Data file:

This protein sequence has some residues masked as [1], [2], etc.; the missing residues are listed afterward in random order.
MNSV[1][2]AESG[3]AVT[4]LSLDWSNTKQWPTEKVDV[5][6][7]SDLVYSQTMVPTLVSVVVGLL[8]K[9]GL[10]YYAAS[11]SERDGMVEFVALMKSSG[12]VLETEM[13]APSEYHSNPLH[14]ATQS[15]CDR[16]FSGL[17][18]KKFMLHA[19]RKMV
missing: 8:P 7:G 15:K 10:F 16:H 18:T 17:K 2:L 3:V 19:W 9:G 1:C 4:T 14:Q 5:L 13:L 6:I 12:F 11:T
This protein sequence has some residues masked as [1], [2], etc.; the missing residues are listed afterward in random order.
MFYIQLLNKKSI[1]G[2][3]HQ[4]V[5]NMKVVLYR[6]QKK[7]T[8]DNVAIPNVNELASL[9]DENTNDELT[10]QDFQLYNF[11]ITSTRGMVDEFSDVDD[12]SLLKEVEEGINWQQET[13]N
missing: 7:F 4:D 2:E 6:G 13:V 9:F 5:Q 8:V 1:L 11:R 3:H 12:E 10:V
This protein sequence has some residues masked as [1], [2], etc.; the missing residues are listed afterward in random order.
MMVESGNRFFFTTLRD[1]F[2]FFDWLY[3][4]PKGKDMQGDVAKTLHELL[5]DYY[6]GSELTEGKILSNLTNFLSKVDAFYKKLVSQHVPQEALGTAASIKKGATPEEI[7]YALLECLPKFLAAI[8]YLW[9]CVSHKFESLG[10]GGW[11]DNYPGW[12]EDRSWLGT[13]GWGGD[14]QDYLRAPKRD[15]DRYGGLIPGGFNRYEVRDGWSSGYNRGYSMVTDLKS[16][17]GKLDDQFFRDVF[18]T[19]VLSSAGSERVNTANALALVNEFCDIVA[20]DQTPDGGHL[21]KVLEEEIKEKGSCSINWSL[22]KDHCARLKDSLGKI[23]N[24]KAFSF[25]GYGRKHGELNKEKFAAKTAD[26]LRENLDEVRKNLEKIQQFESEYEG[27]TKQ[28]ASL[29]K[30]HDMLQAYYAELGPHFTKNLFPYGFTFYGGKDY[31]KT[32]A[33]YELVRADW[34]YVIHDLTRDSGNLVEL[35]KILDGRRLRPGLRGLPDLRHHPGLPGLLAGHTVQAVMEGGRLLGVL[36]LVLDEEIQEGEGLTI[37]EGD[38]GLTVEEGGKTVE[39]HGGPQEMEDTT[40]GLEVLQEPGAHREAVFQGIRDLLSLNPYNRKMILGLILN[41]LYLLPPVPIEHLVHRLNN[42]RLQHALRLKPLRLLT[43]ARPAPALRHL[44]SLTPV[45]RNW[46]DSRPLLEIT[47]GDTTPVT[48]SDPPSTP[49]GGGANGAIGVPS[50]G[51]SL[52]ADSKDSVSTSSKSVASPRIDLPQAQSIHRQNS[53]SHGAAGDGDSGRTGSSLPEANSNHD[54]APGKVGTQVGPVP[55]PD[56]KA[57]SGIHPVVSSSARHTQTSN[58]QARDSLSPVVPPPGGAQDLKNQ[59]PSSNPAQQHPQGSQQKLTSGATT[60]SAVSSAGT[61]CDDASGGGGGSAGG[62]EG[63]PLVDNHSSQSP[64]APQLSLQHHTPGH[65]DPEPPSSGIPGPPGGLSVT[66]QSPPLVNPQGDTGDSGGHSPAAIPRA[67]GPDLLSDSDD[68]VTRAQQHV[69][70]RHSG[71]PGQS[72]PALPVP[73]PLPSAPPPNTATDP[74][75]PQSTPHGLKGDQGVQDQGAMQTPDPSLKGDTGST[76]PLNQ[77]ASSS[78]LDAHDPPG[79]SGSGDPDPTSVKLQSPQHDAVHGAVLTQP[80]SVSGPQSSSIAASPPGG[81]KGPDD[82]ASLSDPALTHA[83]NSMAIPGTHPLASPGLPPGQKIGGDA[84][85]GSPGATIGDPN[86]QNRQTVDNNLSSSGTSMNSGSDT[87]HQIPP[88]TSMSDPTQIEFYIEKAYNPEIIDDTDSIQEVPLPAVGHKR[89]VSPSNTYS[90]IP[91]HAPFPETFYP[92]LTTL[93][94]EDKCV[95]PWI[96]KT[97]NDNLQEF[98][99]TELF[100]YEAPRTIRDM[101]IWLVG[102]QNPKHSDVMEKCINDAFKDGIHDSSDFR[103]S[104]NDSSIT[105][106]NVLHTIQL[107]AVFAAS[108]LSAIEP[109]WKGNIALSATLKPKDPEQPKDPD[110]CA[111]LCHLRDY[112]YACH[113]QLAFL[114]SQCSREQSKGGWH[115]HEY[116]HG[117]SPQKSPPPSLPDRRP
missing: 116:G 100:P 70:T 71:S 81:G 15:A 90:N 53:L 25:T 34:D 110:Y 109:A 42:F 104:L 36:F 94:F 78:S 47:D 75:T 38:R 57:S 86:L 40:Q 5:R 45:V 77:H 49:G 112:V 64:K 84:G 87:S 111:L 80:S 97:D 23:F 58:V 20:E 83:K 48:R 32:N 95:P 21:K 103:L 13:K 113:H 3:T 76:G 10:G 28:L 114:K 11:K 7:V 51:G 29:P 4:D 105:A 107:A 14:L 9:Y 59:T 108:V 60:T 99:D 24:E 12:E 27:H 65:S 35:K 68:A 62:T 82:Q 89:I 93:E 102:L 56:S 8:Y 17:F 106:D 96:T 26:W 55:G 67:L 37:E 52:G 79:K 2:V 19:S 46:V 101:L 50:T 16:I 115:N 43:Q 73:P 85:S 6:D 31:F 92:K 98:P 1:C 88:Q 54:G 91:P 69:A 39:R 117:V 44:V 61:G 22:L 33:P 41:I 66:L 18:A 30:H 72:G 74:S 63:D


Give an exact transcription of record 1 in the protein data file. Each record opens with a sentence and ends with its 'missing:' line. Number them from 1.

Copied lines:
This protein sequence has some residues masked as [1], [2], etc.; the missing residues are listed afterward in random order.
MNSV[1][2]AESG[3]AVT[4]LSLDWSNTKQWPTEKVDV[5][6][7]SDLVYSQTMVPTLVSVVVGLL[8]K[9]GL[10]YYAAS[11]SERDGMVEFVALMKSSG[12]VLETEM[13]APSEYHSNPLH[14]ATQS[15]CDR[16]FSGL[17][18]KKFMLHA[19]RKMV
missing: 8:P 7:G 15:K 10:F 16:H 18:T 17:K 2:L 3:V 19:W 9:G 1:C 4:T 14:Q 5:L 13:L 6:I 12:F 11:T